Here’s TMML Productions latest jab – at the jab, and at the obedient masses, living in hope that their jab will enable them to get back to “normal”.
A back-to-the-old-days live demo. Quality is now better than it was few years ago, although my means for such a production are limited to what you see in the video: my Yamaha arranger-keyboard, my 30-year old Shure SM58 (easy to see that my Sony headphones have lasted only a fraction of the time) and the Zoom H4n Pro device, partially seen, in the lower left-hand corner. This piece of kit is ideal for home-studio recording, as well as for capturing audio outside. It can be used as a condenser mic, as a four-track mixer and – my favourite setting – as an audio-interface, once connected to a laptop via USB.
For such a live demo, using the Zoom H4n Pro as my audio interface, it’s only possible to record one stereo track (left/vocals, right/keys). This track then has to be mixed and rendered to two separate mono tracks, and then re-mixed, in order to get a decent balance.
The musical inspiration (excepting the middle eight) – as well as the lyrics – comes once again from Gerard Menuhin, who proposed the famous blues number Work Song. For years, as a classroom music teacher, I used the Monty Alexander Live in Montreux version for music & movement exercises. My students were kept on their toes.
Meanwhile, Gerard and I are on a covid roll. Watch this space.
Lyrics by Gerard Menuhin. Adaptation (of Blue Suede Shoes), arrangement, performance and production by me.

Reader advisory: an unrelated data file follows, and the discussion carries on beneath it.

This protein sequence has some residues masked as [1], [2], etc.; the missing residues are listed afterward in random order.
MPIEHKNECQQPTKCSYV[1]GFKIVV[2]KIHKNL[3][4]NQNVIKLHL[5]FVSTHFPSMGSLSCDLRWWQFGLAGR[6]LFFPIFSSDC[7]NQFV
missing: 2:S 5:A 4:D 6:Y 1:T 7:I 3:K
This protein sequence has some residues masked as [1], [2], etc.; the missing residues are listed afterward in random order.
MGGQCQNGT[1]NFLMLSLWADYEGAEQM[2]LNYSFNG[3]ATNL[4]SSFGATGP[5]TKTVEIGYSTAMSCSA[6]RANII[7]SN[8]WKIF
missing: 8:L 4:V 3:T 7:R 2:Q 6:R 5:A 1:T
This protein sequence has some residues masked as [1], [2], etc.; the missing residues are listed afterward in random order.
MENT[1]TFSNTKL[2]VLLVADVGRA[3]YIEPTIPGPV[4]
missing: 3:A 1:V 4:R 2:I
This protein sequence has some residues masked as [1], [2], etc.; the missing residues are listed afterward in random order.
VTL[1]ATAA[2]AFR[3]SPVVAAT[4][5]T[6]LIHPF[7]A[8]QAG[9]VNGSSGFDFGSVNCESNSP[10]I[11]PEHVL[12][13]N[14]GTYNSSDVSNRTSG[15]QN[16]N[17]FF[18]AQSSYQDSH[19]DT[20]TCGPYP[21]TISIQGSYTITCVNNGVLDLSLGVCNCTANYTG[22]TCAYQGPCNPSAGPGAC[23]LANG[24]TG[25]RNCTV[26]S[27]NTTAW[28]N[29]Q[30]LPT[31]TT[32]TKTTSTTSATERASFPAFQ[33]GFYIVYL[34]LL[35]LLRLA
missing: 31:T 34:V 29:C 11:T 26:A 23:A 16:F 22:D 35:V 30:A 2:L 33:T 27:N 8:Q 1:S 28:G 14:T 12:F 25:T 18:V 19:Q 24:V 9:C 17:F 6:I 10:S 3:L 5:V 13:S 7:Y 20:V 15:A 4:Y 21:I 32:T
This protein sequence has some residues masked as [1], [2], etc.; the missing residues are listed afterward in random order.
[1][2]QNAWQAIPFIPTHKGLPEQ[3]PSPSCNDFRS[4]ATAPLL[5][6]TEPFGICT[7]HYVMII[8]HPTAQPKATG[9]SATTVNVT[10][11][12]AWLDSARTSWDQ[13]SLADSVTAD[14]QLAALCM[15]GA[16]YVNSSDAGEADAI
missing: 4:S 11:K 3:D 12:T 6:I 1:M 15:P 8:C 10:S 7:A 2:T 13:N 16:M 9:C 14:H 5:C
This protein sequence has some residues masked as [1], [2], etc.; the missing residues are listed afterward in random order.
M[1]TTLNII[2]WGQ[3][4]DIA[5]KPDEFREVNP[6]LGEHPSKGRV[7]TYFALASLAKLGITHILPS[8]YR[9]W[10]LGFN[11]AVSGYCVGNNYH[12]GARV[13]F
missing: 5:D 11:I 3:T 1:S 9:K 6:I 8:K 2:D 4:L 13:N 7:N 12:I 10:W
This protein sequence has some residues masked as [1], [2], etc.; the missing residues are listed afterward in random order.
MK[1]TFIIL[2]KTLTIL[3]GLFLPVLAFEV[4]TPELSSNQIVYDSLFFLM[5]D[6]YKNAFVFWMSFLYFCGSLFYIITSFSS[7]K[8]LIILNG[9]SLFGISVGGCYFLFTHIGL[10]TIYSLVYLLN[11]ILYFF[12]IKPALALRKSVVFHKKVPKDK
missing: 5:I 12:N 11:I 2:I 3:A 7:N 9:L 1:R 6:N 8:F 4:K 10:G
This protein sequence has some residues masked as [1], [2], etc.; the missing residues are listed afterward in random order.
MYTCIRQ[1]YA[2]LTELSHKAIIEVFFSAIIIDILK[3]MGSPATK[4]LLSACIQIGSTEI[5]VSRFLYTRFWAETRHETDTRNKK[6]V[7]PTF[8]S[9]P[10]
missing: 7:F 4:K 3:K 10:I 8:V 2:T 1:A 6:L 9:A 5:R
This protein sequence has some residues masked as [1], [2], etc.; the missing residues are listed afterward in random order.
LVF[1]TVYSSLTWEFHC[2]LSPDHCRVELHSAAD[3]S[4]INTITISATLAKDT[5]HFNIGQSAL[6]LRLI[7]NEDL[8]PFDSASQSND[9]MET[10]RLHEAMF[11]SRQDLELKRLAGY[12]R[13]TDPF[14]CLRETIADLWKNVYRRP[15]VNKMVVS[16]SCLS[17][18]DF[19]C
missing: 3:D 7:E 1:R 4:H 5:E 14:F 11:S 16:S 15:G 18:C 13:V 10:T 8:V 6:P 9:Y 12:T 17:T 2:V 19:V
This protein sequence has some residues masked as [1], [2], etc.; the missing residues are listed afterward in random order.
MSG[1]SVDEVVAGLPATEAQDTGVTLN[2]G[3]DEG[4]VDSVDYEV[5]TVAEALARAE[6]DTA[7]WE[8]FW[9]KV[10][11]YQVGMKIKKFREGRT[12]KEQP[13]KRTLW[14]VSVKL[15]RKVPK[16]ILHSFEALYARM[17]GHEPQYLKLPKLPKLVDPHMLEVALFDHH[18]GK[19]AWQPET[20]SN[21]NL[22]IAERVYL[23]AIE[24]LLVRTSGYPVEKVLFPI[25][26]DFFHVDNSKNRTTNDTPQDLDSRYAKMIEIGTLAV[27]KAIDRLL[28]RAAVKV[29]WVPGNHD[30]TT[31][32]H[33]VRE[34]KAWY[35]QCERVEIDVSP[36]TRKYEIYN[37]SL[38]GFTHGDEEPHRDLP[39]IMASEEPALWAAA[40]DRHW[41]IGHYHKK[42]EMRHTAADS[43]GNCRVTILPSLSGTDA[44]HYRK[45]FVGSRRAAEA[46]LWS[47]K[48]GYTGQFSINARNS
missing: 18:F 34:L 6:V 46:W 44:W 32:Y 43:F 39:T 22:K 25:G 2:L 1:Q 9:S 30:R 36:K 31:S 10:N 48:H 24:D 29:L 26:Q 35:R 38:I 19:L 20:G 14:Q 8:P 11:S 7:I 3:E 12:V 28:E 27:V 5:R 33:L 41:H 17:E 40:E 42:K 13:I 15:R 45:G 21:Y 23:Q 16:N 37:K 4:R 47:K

This is the latest collaboration between Gerard and I, the first of what will hopefully turn out to be a trio of blues numbers. Please let us know what you think in the comments and please share widely.
Yesterday’s spin from Zionist-controlled mass media regards ‘Holocaust’ Memorial Day 2019 was slightly different than in preceding years. There were, of course, plenty of films and documentaries meant to reinforce the current state religion of Holocaustianity – the world’s newest foundation myth, created in order to control western society and prevent Europeans from attaining their full potential.
From The Guardian – whose founder’s motto, ironically, was Comment is free but facts are sacred:
Moshe Kantor, president of the European Jewish Congress, said: “As each year the number of Holocaust survivors able to share their personal testimony diminishes, our responsibility to honour their experience, to educate the uninitiated grows ever greater if we are to ensure that Jews can live as safely as all other European citizens.